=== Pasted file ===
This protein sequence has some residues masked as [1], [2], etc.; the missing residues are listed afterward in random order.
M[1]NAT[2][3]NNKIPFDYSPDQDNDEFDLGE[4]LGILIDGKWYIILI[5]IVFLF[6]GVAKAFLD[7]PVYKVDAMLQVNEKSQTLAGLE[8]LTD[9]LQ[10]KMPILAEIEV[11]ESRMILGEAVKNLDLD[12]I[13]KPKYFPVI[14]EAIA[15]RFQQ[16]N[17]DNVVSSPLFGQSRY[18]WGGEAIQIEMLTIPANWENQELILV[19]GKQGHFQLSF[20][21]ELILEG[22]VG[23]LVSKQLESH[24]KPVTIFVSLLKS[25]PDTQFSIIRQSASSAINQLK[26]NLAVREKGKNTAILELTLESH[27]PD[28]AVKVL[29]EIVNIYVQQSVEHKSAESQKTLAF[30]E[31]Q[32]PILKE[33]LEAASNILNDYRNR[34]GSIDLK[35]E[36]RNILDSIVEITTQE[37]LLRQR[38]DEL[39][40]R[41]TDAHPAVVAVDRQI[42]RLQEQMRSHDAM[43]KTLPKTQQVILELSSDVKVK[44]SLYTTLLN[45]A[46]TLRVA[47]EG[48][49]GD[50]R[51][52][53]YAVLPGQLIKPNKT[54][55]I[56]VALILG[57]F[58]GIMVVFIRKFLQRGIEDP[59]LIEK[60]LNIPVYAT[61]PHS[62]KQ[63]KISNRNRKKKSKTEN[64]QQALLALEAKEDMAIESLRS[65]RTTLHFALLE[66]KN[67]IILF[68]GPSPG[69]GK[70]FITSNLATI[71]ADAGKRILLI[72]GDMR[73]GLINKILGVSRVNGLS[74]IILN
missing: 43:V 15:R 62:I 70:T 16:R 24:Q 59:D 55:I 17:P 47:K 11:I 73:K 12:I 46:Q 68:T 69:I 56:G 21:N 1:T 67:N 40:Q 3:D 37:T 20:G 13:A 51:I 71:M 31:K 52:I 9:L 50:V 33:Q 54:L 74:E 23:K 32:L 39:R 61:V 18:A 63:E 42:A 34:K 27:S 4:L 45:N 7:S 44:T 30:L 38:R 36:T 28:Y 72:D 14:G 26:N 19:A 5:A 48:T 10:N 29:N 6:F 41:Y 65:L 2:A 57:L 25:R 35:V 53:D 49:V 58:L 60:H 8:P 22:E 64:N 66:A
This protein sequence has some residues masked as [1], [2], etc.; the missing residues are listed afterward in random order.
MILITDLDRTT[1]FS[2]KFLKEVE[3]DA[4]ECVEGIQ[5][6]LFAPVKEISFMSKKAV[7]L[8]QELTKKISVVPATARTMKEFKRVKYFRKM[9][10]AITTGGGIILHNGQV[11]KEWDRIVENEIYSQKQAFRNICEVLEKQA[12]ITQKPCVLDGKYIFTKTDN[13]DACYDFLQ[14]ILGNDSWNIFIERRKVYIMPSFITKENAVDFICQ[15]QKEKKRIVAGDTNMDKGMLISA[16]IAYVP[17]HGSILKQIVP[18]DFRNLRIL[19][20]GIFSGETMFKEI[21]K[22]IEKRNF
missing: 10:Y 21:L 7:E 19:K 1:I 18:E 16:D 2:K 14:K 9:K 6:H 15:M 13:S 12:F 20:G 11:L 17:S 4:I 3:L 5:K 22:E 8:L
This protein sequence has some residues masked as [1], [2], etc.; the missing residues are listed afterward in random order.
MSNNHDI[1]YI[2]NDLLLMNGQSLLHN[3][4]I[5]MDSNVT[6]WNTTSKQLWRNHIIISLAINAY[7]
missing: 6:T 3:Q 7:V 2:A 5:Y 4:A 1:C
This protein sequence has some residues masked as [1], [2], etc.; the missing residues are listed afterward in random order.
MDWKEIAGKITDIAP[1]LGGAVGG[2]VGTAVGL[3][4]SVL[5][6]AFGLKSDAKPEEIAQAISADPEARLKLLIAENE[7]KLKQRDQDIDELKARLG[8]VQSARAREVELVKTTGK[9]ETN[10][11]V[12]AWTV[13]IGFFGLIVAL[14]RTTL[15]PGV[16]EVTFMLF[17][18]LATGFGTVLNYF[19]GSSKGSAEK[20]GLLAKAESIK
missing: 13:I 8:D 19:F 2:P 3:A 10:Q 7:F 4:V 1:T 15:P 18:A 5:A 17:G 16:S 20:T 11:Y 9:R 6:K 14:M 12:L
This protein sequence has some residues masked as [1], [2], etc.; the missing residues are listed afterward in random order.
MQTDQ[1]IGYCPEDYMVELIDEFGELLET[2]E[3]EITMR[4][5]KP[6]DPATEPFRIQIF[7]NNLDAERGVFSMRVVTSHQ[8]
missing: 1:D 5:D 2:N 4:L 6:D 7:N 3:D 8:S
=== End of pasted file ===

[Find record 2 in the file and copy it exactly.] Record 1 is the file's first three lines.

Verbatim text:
This protein sequence has some residues masked as [1], [2], etc.; the missing residues are listed afterward in random order.
MILITDLDRTT[1]FS[2]KFLKEVE[3]DA[4]ECVEGIQ[5][6]LFAPVKEISFMSKKAV[7]L[8]QELTKKISVVPATARTMKEFKRVKYFRKM[9][10]AITTGGGIILHNGQV[11]KEWDRIVENEIYSQKQAFRNICEVLEKQA[12]ITQKPCVLDGKYIFTKTDN[13]DACYDFLQ[14]ILGNDSWNIFIERRKVYIMPSFITKENAVDFICQ[15]QKEKKRIVAGDTNMDKGMLISA[16]IAYVP[17]HGSILKQIVP[18]DFRNLRIL[19][20]GIFSGETMFKEI[21]K[22]IEKRNF
missing: 10:Y 21:L 7:E 19:K 1:I 18:E 16:D 2:K 14:K 9:K 6:H 15:M 13:S 12:F 20:G 11:L 17:S 4:I 3:L 5:K 22:E 8:L